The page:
When Mark Zuckerberg starts trending, it’s rarely for flattering reasons.
Over the years, the much-mocked Meta CEO has become something of a living meme, a black hole of anti-charisma, who, despite his excessive wealth and influence, just can’t convince the public that he’s a relatable guy.
Whether he’s staring, glassy-eyed, into a camera and talking in circles about “smoked meats,” slathered in an alarming amount of sunscreen, or floating awkwardly in front of a disaster zone via virtual reality, the Facebook founder is often jokingly compared to an AI attempting to be human, a real person who somehow exists on the fringe of the uncanny valley.
Hence, when Zuckerberg released a screenshot of his baby-faced avatar inside Meta’s Horizon Worlds VR platform, i.e., his self-proclaimed “Metaverse,” he immediately unleashed a tsunami of mockery and memes.
And it wasn’t just anonymous memelords – New York Times tech columnist Kevin Roose called Horizon World’s graphics “worse than a 2008 Wii game.” Of course, video game graphics aren’t defined solely by technical flash – it’s the art direction that really makes the difference – and Zuckerberg’s Metaverse boasts a hideously ugly aesthetic, completely devoid of texture, and more importantly, personality.
It wasn’t a great look for a project that Zuckerberg has poured billions of dollars into – why would the masses want to escape into a virtual world that looks as sterile and lifeless as a dental office?
Hence, Zuckerberg seemingly saw the criticism (really, it was impossible to ignore), and posted a response on Instagram, promising that the Metaverse graphics would improve, and even boasting a redesigned avatar, which looked significantly better than the empty-eyed abomination he’d chosen previously. Although, there’s not a lot an artist can do with Zuckerberg’s infamous “lego man” haircut; clearly, money can’t buy taste.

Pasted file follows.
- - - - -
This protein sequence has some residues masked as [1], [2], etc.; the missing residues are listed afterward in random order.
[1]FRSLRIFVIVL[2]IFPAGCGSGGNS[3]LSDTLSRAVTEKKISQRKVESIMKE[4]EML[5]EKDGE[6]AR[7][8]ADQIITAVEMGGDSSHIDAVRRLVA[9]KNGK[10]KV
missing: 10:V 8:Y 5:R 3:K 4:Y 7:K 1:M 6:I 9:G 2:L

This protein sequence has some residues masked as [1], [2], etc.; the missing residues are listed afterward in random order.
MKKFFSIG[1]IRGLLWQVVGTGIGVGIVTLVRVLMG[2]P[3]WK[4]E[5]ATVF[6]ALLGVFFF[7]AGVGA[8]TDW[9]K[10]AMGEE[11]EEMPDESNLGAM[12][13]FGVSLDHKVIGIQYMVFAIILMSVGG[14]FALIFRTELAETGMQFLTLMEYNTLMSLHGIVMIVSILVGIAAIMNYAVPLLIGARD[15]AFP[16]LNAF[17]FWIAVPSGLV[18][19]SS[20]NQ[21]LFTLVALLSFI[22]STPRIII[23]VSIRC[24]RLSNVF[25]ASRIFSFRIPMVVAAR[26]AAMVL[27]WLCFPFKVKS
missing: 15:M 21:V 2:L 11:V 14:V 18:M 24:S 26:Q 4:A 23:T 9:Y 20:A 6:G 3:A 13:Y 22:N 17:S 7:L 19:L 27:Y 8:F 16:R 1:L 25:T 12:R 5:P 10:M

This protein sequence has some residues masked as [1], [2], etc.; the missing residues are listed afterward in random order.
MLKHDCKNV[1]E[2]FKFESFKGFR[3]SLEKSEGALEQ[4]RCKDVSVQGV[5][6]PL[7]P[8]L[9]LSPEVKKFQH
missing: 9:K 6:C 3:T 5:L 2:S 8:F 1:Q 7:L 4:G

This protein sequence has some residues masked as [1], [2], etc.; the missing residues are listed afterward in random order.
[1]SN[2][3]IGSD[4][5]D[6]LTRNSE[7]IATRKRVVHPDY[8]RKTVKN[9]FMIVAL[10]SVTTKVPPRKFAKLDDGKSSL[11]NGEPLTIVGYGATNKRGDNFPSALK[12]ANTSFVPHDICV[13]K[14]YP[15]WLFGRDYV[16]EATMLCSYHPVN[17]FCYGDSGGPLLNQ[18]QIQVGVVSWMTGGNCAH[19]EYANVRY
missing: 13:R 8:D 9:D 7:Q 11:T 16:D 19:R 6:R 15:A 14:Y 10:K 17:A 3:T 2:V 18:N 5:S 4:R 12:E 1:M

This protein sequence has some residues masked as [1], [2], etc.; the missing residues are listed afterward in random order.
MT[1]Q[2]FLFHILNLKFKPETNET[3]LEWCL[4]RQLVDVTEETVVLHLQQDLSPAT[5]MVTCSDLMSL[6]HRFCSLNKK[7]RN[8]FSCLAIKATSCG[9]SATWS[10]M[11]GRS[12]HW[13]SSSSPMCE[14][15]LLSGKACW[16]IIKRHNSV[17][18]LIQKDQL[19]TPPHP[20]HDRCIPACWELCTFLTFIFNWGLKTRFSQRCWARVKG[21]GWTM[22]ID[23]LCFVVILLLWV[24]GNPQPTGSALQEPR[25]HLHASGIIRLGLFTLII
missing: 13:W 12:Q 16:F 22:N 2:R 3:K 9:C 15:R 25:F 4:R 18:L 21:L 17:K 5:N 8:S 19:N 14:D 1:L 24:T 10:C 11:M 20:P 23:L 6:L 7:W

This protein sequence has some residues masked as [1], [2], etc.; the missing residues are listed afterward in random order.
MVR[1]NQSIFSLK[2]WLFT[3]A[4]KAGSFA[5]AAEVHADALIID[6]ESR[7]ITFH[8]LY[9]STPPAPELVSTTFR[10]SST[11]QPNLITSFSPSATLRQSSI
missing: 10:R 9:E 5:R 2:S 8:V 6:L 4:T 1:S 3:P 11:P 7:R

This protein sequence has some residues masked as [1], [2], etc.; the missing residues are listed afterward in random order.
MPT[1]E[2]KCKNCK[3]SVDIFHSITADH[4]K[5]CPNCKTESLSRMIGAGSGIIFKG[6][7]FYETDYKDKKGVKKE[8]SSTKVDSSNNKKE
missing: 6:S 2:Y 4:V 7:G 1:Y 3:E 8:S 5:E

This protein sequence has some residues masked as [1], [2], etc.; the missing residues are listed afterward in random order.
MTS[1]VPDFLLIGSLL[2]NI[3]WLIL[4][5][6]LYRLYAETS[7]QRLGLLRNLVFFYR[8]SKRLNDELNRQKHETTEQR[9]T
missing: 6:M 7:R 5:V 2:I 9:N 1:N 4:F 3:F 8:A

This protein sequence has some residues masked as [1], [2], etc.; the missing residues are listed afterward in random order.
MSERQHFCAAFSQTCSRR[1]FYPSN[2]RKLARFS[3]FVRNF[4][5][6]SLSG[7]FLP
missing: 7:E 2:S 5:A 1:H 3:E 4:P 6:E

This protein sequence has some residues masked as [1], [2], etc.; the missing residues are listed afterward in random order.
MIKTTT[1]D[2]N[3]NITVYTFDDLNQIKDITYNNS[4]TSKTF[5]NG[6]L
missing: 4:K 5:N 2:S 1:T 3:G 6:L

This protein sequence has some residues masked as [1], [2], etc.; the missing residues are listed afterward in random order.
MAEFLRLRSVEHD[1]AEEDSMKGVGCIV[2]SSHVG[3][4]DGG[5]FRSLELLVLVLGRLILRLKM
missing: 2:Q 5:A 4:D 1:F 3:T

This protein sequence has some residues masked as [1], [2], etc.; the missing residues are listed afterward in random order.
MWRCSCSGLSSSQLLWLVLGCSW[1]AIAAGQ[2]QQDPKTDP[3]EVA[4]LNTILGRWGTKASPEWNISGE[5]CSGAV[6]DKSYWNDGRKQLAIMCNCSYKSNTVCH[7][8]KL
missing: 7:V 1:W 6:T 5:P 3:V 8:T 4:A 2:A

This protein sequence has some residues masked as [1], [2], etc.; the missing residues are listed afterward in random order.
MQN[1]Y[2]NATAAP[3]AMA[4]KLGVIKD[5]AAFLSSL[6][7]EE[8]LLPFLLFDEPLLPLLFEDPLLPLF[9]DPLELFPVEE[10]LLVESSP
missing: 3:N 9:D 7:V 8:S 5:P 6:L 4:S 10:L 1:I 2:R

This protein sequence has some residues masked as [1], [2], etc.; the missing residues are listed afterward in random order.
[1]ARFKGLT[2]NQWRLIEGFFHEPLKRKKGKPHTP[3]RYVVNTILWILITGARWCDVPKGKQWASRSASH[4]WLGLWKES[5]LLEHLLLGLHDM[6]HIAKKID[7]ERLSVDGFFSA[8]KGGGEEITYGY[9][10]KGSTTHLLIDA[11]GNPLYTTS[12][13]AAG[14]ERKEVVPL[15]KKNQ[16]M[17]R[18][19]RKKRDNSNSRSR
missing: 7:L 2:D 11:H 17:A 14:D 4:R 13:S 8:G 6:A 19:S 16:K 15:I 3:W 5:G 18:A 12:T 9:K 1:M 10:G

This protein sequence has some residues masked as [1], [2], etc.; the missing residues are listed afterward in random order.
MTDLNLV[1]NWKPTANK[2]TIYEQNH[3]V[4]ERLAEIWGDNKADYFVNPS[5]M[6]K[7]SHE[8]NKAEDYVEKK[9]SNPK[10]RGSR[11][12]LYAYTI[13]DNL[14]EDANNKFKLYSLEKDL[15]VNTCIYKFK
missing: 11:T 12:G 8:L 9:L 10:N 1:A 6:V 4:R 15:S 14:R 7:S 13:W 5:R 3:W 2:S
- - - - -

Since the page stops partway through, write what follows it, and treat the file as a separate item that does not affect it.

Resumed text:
On Instagram, Zuckerberg wrote: “I know the photo I posted earlier this week was pretty basic – it was taken very quickly to celebrate a launch.”
He added that Horizon Worlds’ graphics “are capable of much more” and “improving very quickly.”
The pivot was remarkably speedy, and surely in response to the mass mockery from the public. Amusingly, Zuckerberg’s backpedaling mirrors that of the 2020 Sonic movie, which became a popular meme moments after the first trailer introduced a photo-realistic redesign of Sonic that looked as though the hedgehog had spawned out of a puddle of pure nightmare fuel.
The creators of the film responded to the intense internet backlash, and redesigned Sonic from the ground up; upon release, the aggressively mediocre movie received wide praise from longtime Sonic fans.
It remains to be seen if public opinion can make a Sonic-style reversal in response to Zuckerberg’s new and improved Metaverse, but with all the bad press that Facebook has accumulated over the years, it might take more than a decent avatar to turn the tide.
After all, Facebook has developed a reputation as the most wretched social media platform in existence, despite stiff competition, a place where grandparents become radicalized by Minions memes, a hellish carousel of blurry family photos and cursed comment sections.
Zuckberg’s Metaverse has to engage in an incredible PR campaign to combat the terrible reputation of Facebook and its founder – and it’s not off to a great start.